Mechanical plating is an effective means of applying zinc, tin, or other ductile metals or mixtures of ductile metals to steel substrates. The process advantage over barrel electroplating is that innovative blends of corrosion resistant and/or sacrificial metal powders can be easily blended together and applied to the plain steel fastener, often with less cost and lower environmental impact when compared to electroplating.
In the mechanical plating process, impact energy is transferred from a rotating open-ended oblique barrel through glass beads, resulting in the cold-welding of fine metal dust particles to the substrate. The resulting deposit is slightly porous, matte in finish, and provides corrosion protection to the articles so plated without introducing hydrogen embrittlement into the part. It is therefore used widely to provide corrosion protection to heat-treated and high strength fasteners.
JC Grand mechanical alloy coatings consist of a minimum thickness, high-density compositions of zinc alloy intermetallics. When combined with clear (Chrome VI free) passivating sealers, the resulting surface is ideally suited for the most extreme outdoor climates. Not only can the coatings achieve high marks when tested according to accelerated corrosion testing standards (ASTM B117, ISO 9227, AS3566-2, and Nordtest), most importantly, these coatings perform exceptionally well in real-world environments after installation.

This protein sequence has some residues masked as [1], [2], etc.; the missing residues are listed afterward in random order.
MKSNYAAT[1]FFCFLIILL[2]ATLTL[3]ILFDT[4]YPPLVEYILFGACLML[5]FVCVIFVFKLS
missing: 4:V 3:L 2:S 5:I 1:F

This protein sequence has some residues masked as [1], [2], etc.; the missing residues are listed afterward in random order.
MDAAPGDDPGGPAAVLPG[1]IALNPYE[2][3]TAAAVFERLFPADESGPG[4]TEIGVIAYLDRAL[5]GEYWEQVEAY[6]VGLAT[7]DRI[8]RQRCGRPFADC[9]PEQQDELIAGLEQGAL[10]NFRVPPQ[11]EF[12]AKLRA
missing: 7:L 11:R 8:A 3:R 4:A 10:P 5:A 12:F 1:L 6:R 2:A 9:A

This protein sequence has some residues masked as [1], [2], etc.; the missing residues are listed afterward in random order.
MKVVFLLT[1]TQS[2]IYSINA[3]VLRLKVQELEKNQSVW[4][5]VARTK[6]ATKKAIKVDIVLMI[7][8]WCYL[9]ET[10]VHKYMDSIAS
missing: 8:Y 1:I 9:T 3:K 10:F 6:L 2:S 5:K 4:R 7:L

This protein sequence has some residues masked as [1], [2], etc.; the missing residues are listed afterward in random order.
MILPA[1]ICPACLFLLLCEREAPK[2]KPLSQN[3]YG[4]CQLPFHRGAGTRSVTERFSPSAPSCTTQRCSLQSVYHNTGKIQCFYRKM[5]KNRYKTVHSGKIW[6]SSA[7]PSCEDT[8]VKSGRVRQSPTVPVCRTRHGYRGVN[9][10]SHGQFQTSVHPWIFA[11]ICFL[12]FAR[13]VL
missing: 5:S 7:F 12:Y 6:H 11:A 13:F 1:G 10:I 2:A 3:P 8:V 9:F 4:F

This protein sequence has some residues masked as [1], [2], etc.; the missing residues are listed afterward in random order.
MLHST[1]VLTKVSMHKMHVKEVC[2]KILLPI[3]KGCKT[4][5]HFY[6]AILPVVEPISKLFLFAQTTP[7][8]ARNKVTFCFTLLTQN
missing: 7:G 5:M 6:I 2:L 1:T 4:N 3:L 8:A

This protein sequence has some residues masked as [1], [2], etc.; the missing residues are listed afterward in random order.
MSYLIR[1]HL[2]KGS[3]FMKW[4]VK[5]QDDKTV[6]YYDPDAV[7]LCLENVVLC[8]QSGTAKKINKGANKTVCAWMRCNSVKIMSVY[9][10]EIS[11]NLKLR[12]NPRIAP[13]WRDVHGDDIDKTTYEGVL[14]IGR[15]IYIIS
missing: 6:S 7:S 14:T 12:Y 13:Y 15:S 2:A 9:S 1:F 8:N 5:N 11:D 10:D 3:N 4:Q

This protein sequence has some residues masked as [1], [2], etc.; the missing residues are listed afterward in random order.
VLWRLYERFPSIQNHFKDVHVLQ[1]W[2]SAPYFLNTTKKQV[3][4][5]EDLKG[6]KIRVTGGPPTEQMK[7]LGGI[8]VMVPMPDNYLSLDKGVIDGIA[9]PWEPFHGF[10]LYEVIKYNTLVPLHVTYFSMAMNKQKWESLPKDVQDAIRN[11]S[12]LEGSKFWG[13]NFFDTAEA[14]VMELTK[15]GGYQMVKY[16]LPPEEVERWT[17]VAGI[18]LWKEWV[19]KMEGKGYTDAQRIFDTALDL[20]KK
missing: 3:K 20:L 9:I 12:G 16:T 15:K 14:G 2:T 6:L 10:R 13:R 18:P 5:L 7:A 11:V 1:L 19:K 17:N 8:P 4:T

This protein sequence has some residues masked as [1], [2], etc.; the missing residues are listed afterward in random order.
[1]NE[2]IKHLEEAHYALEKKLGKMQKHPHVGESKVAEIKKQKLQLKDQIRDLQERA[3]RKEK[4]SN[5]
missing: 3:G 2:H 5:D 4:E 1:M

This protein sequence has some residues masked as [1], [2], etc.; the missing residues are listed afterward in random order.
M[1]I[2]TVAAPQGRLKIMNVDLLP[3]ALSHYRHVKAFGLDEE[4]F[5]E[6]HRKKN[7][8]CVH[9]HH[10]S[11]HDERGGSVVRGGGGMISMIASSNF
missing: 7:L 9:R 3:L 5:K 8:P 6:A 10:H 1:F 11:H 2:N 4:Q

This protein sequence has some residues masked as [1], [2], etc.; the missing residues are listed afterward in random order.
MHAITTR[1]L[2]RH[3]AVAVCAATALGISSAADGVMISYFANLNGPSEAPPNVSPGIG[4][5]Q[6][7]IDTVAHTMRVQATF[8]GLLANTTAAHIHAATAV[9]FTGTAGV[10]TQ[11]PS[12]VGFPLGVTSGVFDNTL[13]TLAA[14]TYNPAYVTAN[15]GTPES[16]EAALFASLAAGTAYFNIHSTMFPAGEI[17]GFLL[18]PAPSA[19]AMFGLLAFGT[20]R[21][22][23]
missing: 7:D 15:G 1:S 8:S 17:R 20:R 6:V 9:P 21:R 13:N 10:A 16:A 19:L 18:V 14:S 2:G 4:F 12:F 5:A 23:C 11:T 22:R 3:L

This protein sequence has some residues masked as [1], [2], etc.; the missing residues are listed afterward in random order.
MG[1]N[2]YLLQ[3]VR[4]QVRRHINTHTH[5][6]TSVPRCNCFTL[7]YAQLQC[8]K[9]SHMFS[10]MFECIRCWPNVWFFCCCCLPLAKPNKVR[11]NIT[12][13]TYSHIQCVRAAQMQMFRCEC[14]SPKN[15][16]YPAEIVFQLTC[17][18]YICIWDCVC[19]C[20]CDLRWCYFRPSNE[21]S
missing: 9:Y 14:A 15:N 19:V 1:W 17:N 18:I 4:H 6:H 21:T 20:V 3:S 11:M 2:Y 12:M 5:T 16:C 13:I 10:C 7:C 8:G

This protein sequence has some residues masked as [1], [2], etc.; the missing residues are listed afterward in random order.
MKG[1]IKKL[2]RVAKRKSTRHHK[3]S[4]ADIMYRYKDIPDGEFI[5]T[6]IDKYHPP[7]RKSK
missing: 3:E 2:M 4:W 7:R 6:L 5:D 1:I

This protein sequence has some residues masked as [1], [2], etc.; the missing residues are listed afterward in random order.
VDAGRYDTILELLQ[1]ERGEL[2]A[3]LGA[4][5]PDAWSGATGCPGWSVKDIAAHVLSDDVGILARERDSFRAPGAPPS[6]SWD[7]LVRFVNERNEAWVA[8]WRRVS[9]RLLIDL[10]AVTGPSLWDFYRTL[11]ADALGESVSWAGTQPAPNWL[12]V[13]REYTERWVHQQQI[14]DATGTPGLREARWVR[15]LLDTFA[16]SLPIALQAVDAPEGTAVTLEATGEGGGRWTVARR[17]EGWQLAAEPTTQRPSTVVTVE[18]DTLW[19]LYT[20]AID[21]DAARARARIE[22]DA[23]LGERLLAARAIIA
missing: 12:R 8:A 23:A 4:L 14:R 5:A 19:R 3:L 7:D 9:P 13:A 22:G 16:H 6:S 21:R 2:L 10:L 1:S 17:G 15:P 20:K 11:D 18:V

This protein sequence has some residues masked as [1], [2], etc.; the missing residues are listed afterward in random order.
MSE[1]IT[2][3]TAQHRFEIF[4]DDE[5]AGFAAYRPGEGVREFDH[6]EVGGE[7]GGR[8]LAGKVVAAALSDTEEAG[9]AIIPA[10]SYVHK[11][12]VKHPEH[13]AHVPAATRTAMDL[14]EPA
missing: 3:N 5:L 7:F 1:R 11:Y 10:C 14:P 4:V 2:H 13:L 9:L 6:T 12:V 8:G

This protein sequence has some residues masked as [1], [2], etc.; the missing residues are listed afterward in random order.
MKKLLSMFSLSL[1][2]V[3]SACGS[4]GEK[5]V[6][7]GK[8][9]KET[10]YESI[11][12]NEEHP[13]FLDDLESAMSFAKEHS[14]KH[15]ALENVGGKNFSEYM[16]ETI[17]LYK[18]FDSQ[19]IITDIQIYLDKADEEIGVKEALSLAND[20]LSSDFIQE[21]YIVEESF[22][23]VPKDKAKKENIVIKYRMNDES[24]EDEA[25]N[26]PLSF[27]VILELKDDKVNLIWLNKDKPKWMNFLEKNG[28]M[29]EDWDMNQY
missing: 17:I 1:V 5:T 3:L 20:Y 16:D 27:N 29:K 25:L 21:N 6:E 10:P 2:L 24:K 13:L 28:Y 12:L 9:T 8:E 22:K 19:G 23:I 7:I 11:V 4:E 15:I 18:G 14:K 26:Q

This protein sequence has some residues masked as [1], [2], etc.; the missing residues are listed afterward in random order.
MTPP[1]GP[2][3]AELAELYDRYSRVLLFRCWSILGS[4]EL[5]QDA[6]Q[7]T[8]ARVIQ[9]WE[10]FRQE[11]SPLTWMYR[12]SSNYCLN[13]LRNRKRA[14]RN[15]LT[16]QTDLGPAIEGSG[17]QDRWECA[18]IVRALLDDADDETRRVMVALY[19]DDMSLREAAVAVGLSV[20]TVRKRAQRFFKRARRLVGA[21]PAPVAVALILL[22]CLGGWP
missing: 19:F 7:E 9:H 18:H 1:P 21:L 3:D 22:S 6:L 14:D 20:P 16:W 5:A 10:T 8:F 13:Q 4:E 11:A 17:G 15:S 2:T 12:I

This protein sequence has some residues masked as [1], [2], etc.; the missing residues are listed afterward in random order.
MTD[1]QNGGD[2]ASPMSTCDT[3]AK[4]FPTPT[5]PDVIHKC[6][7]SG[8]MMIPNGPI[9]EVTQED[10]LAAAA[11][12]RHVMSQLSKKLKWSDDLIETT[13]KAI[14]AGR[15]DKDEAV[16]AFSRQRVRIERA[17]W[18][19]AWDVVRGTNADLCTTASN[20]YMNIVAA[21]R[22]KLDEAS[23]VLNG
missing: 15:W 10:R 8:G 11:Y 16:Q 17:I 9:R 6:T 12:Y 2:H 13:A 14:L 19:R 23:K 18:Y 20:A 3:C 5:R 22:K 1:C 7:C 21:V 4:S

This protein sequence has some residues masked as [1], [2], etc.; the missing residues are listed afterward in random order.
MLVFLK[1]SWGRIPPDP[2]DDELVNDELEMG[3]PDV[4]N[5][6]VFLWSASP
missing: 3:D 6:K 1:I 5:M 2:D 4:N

For specific applications, the base mechanical coating + sealer can be combined with a range of highly durable organic topcoats to meet specific requirements. The surface properties of the mechanical coated surface offers a substrate to achieve much stronger adhesion of organic topcoats compared to smoother electroplated finishes.
Unlike zinc electroplated parts, there is little to zero risk of hydrogen embrittlement associated with the mechanical deposition process. This is increasingly important on high strength parts such as 9.8 or parts above a Rockwell C38. When a part is zinc electroplated, atomic hydrogen is generated on the surface of the part when it is immersed in the electrolyte solution. The hydrogen diffuses into the substrate and some remains on the surface, which may cause hydrogen-induced stress corrosion. The electroplated surface forms a barrier that locks hydrogen into the part and may not allow it to escape, thus the hydrogen is forced into voids in the part which can lead to dramatic failures. Due to the nature of mechanical alloy coatings, no hydrogen is introduced from the coating or the application process.